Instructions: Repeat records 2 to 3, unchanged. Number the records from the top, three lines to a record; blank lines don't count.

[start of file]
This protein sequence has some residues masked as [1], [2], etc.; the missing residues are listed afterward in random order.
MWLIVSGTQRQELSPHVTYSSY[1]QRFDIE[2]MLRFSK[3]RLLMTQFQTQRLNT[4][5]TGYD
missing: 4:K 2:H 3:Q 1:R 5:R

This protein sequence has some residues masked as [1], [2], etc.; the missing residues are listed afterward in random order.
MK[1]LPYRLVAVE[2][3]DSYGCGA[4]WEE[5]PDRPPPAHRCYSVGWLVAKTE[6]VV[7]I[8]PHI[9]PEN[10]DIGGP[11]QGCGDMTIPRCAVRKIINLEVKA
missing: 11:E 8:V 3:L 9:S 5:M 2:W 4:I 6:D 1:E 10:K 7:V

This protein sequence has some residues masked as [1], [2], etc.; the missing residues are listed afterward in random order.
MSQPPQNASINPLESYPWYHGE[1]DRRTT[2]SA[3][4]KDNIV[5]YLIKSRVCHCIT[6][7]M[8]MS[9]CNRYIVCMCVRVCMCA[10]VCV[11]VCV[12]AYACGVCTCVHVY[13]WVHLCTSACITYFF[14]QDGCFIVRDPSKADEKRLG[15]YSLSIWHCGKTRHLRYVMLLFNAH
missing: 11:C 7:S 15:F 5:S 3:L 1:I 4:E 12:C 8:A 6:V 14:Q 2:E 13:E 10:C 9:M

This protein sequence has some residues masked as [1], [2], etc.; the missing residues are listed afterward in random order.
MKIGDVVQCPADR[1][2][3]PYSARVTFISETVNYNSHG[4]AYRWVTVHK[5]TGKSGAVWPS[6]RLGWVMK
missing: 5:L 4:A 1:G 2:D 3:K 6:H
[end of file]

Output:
This protein sequence has some residues masked as [1], [2], etc.; the missing residues are listed afterward in random order.
MK[1]LPYRLVAVE[2][3]DSYGCGA[4]WEE[5]PDRPPPAHRCYSVGWLVAKTE[6]VV[7]I[8]PHI[9]PEN[10]DIGGP[11]QGCGDMTIPRCAVRKIINLEVKA
missing: 11:E 8:V 3:L 9:S 5:M 2:W 4:I 6:D 1:E 10:K 7:V

This protein sequence has some residues masked as [1], [2], etc.; the missing residues are listed afterward in random order.
MSQPPQNASINPLESYPWYHGE[1]DRRTT[2]SA[3][4]KDNIV[5]YLIKSRVCHCIT[6][7]M[8]MS[9]CNRYIVCMCVRVCMCA[10]VCV[11]VCV[12]AYACGVCTCVHVY[13]WVHLCTSACITYFF[14]QDGCFIVRDPSKADEKRLG[15]YSLSIWHCGKTRHLRYVMLLFNAH
missing: 11:C 7:S 15:F 5:S 3:L 1:I 4:E 12:C 8:A 6:V 14:Q 2:E 13:E 10:C 9:M